tho Treasury Shaw, In a speech beforo
tho Pan-American Customs Congress
this morning, on tariff, advocated as
a means of increasing tho trade- of
tho South American republics, an im
provement ot tho meaus of inter-com-munlcatiou,
uniform standards of
weights and measures, Interchangea
ble currency and ultimately a common
New Method of Travel.
Paris. Jan. 17. Much Interest
FUNERAL TRAIN PAS8ES.
Large Crowd of Citizens Pay Respects
to Oregon's Dead.
The train bearing the remains of
Hon. Thomas H. Tongue, arrived In
Pendleton at 9 o'clock this moraine.
and was met at the depot by Mayor
Halley nnd tho committee of cltlzenn
appointed yesterday evening.
A largo number of friends nnd nc
qualutance3 of Mr. Tongue, hesidos
many citizens of Pendleton who only
knew him as a public servant, were
also present to pay the tribute ot re
spect to tho dead congressman.
A beautiful floral wreath, nrenared
by S. H. Foreshaw. was "resented bv
The train left Pendleton at 9:45 and
v. HI arrive in Portland at 8 o'clock to
tuclics to tho experiment to bo mado
tomorrow ot tho now system of rail
way traevling by automobile Ar
rangements havo been mado for a
train of threo automobile carriages
to leavo tho Hotel do VIJlo tomorrow,
morning -for Dijon, Tho train will
travel C2 miles an hour, Tho carrlagon
will take 40 passengers each, as well
as luggugo, and a lavatory and bar
will bo provided. Under the system
employed a small quantity of petro
leum converts a small quantity of wa
ter Into the greatest posslblo propell
ing power, tho steam acting directly;
on the wheels, Thus locomotives are
superseded and each carriage la In
dependent. Tho promotoiB of tho ven
ture believe that a speed of more than
60 miles an hour can lie maintained;
lor the whole dlstnnce from Paris to
Indians In Town.
Quito a number of Indians are in
town, but they are either ex-vneci.
nationlsts or Immunes for tho most
part. Several put In an appearance
today, however who were neither, and
the attention of tho nollco helne mil.
cd to them they were notified to do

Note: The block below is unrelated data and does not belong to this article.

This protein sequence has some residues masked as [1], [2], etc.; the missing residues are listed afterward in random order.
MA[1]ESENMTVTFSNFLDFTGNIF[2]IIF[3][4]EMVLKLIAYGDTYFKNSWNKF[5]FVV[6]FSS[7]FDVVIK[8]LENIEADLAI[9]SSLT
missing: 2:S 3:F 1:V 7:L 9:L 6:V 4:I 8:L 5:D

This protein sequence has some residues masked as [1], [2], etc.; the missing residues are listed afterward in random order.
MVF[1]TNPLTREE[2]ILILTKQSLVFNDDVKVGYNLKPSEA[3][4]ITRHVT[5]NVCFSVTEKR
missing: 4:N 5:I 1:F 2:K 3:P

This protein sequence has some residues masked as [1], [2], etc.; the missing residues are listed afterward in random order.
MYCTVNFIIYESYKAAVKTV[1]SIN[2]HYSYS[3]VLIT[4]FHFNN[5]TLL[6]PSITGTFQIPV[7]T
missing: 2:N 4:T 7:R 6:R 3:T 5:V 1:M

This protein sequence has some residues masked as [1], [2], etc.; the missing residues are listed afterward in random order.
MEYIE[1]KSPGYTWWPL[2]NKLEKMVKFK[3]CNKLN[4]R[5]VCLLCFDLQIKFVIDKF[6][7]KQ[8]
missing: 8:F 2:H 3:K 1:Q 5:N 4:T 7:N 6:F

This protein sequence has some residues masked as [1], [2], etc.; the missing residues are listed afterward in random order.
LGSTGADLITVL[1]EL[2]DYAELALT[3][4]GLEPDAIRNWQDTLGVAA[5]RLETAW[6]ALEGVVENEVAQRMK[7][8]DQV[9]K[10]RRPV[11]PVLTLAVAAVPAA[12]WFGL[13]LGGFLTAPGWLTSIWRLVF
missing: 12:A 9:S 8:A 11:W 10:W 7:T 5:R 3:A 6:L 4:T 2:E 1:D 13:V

tneir trading wtihout delay and go
henco. As a matter of fact, those In.
dians who wish to come to town have
nttio trouble In doing so, provided
they wish to travel several
miles to get Into town, as it 1b Imnoa-
..at. ii ... ......
uwie 10 rnio city s pickets to take care
or tno entiro reservation frontier.'
Dr. Marvin's Lecture.
Rev. M. H. Marvlu's lecturo nn
Gladstone" attracted nulto a larirn
audience and to everyone present the
ciscourse was a treat. Mr. Marvin
has the faculty of teaching the most
beautiful lessons from tho "Grand
Old Man's" life In the most attractive
vay, and tho result Is a discourse of
rare attractiveness and artnt vnino
from an educational standpoint. More
over, the lecture from a literary point
of vlow, Is a more than ordinary production.
Assigned to La Grande,
Lieutenant WIeman. who lias had
barge of the Salvation Armv nnat
here for some tlmo, has been assign
ed .to La Grande. Tho lleutonant Is
an earnest Christian worker, and can
be depended upon by the people of La
Gran.de as such.
Dinner for Secretary Hay.
New York, Jan. 17. Socratary of
State Hay camo over from Washing
ton today to attend tho dinner to b
given In Mi honor this evening by the
Ohio Society of Now York. Tho utfalr
takeB placo at tho Waldorf-Astoria
and promises to bo a brilliant oveut.
All tho foreign ambassadors to tho
Uujtcd States havo uc.cppted the In
vitation of the society and wll) honor
the occasion by their prcsonco as will
ulso many prominent Htato officials
and other representative citizens of
the state of Ohio.
Cardinal Seraflno Vannutelll ha
been appointed vice-chancellor of tho
Catholic church in succession to Car
dinal Parocchl, who riled Thursday,
Tho haste with which tho popo filled
tho vacant ofllco Is much commonted
upon. Cardinal Vannutelll Is now re
garded as probable successor of I'opo
Leo, as vice-chancellor of tho church
Is oho of tho highest positions In tho
Office with Hartman Abstract Co,
Buys and sells stocks in all min
SOUTH POLE STOCK
Mining claims fought and sold.
BUY SOUTH POLE